We are obliged to help people waging a struggle

We are obliged to help people waging a struggle

Fot. Mariusz Kosiński/MSZ

“By knocking the teeth out of the Soviet bear, we helped other nations win their freedom,” Lech Wałęsa, ex-President of Poland, legendary leader of the Solidarity movement and Nobel Peace Prize winner tells Polska.pl on the 35th anniversary of the Solidarność (Solidarity) Independent and Self-Governing Trade Union.

Magdalena Majewska, Polska.pl: The Lech Wałęsa Solidarity Prize goes to people who embody the idea of solidarity and who look up to you for inspiration and guidance. What is the significance of awarding the Lech Wałęsa Solidarity Prize to Zhanna Nemtsova?

Lech Wałęsa: Solidarity is about helping others. If you cannot do something, then you ask others for help and together you organise yourselves. Solidarity also needs the right time and place. The world is different now from what it was 35 years ago. Naturally some things never change because we still organise ourselves, unite, but the burden is different. Then it was the communist regime and the Soviet Union. Today the burden has shifted to other places. In a sense, the message behind the Solidarity Prize is similar to my Nobel Peace Prize’s. We express our gratitude to people for their peaceful struggle – beautiful and classic – and at the same time we encourage them to continue their struggle. We are also thankful for the fact that there is opposition in Russia and that this opposition is upholding the right line vis-à-vis the authorities. But difficulties are so great that we want to encourage them to continue in their efforts.

Why did Poland establish this prize?

We have our experiences and distinctions. We received assistance when we struggled. Now is the time to help others who are in a similar situation and Russia is a country that we care for in a special way. We would like Russia – a country with great potential – to be together with us in Europe and the world. Not the Russia that opts for military solutions, for tanks and gun fire, so out of place in the 21th century, but a Russia that, like us, embraces methods that have been tested and proven around the world. Not the ones that our civilisation has cast away.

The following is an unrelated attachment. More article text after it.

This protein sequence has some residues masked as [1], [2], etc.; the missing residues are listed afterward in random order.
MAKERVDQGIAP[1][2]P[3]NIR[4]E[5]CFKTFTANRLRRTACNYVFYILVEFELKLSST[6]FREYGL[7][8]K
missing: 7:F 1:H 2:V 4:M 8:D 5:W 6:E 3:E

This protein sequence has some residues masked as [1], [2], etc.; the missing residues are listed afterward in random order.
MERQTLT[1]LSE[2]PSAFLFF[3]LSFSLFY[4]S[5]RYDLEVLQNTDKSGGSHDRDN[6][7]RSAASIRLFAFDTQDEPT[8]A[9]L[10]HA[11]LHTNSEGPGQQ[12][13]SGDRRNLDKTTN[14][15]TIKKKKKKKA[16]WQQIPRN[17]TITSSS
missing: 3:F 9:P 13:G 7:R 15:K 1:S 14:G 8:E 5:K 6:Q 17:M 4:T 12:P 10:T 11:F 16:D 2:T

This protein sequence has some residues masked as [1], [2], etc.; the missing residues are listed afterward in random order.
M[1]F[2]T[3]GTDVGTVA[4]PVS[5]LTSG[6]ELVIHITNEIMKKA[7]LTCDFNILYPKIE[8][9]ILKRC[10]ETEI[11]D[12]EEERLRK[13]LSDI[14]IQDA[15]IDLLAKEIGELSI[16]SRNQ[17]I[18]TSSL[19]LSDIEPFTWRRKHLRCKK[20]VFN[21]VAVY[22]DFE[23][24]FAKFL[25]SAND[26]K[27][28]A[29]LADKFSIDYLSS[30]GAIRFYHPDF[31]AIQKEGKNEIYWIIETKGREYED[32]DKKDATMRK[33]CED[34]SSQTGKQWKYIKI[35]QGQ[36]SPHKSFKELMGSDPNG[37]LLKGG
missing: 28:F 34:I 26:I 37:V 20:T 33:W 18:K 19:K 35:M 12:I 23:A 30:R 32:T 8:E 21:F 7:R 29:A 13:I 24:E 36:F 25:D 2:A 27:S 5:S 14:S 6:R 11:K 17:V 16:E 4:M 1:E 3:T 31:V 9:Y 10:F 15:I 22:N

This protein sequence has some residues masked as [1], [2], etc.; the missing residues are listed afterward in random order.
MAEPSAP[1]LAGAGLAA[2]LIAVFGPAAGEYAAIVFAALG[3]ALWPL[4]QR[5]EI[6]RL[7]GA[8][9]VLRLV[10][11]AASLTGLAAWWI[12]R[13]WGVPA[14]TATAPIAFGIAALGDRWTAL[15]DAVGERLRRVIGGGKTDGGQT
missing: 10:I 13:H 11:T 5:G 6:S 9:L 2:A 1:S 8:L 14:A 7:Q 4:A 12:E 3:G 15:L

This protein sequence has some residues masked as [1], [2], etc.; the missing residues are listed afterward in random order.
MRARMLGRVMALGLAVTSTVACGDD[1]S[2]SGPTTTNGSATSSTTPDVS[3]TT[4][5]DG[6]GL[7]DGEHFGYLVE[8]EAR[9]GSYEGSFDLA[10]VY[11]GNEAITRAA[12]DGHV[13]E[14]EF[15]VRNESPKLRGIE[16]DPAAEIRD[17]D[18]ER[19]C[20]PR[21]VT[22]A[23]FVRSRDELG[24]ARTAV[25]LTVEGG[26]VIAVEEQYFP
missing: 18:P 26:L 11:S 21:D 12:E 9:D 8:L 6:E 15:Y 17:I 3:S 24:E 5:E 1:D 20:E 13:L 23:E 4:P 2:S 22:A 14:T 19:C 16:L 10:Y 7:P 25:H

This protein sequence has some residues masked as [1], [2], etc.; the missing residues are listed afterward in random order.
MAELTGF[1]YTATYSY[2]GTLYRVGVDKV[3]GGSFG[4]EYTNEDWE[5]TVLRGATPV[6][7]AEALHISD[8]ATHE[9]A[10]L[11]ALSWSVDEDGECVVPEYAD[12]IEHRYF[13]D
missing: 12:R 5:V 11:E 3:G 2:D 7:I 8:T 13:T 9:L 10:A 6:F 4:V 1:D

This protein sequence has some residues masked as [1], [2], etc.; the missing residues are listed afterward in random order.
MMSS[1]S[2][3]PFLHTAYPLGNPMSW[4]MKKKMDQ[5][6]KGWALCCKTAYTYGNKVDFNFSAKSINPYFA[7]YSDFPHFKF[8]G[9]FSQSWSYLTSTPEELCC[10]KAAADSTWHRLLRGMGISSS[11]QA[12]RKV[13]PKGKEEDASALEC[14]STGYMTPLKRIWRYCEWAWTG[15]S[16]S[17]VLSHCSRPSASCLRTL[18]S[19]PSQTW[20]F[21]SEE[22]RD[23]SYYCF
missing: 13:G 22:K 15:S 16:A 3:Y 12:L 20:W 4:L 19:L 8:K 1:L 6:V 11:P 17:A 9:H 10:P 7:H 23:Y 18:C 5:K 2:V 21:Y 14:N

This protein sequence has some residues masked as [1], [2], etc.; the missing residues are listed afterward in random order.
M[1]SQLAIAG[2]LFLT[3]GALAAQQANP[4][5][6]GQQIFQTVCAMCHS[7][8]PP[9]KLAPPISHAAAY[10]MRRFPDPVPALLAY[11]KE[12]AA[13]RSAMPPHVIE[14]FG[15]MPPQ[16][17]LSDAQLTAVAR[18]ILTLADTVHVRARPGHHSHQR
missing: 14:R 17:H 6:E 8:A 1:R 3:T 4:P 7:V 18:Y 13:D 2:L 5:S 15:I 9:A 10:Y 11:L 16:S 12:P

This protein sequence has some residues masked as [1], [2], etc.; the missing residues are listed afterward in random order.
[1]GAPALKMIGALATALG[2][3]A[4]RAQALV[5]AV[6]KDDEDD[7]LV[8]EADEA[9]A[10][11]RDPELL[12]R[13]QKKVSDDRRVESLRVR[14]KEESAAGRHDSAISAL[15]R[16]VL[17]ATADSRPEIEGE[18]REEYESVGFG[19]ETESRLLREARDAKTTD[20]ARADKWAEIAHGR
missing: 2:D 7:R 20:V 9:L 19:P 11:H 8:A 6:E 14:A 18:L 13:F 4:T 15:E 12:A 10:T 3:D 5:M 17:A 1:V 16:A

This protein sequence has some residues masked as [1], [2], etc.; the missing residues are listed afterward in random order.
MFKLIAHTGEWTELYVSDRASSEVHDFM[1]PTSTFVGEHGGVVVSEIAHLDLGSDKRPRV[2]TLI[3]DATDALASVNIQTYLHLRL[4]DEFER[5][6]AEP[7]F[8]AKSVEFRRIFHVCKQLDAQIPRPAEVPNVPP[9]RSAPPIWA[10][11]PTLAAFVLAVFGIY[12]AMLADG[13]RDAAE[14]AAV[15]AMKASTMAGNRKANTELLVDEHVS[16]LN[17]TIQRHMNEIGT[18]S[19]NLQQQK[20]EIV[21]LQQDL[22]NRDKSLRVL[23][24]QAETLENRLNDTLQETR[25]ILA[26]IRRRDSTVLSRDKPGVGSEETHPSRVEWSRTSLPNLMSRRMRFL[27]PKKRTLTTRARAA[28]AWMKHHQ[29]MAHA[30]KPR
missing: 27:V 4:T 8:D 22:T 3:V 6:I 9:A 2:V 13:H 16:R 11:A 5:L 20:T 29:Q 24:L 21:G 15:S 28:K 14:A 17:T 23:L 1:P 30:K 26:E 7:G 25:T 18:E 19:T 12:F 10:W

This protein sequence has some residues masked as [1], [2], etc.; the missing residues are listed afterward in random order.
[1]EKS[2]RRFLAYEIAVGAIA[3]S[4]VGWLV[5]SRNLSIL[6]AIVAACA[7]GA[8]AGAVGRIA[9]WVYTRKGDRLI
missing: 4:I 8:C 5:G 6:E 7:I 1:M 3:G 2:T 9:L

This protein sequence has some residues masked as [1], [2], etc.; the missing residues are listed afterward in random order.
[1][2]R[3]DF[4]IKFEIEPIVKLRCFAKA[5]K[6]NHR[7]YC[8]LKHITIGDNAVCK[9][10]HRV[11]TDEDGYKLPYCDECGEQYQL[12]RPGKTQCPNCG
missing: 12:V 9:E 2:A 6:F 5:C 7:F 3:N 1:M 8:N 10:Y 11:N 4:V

In 2015 we will celebrate the 35th anniversary of Solidarity. From where did Solidarity draw its strength?
Right after WWII, when Poland came under a communist regime, we tried to shoulder our burden. First, we waged a military struggle . Take Łupaszka, for example [Zygmunt Edward Szendzielarz, a.k.a. “Łupaszka”, a Polish Army and Home Army mayor, sentenced and shot in 1951 by Poland’s communist authorities – editor’s note]. He could not do it. Then came 1956, 1970, 1976 – where we had different groups: workers, students who tried to regain freedom, putting their lives on the line and sometimes paying the full price, but they could not do it, either. By trial and error we came up with the idea that we have to bear this burden together: youth, workers, intellectuals – all of us, together. But the communist authorities knew that, too. The authorities disrupted each and every attempt at forming an independent organisation, at lifting that burden.

It would probably have taken much longer if luck had not smiled on us . A Pole, Karol Wojtyła was elected Pope. As John Paul II, he organized us, not to fight, but to pray. At that moment we realised that what the authorities kept telling us : “You do not exist, whom do you represent? What is this strike about?” was not true. We were derided so much that we began to have self-doubts that no such thing as “we” exists that there are only individual people. The Pope, in turn, organized us to pray together. We saw that there are so many of us praying together, professing the same values. The scattered remnants that did exist at the time, like Free Trade Unions (WZZ) or Social Self-Defence Committee (KOR) and many others were able to take over the masses organised in prayer and lead them to fight. The Pope inspired us with his words and we turned his words into actions. Without the Pope, we would not have been able to assemble together, count our numbers and gain self-confidence. Before then, for twenty years I had been recruiting people to fight. I succeeded in signing up 10 persons. After the first pilgrimage to Poland by Karol Wojtyła as Pope in 1979 , I enlisted 10 million in one year. I was no more smarter or richer, but people came, believed us and let themselves be organised and led.

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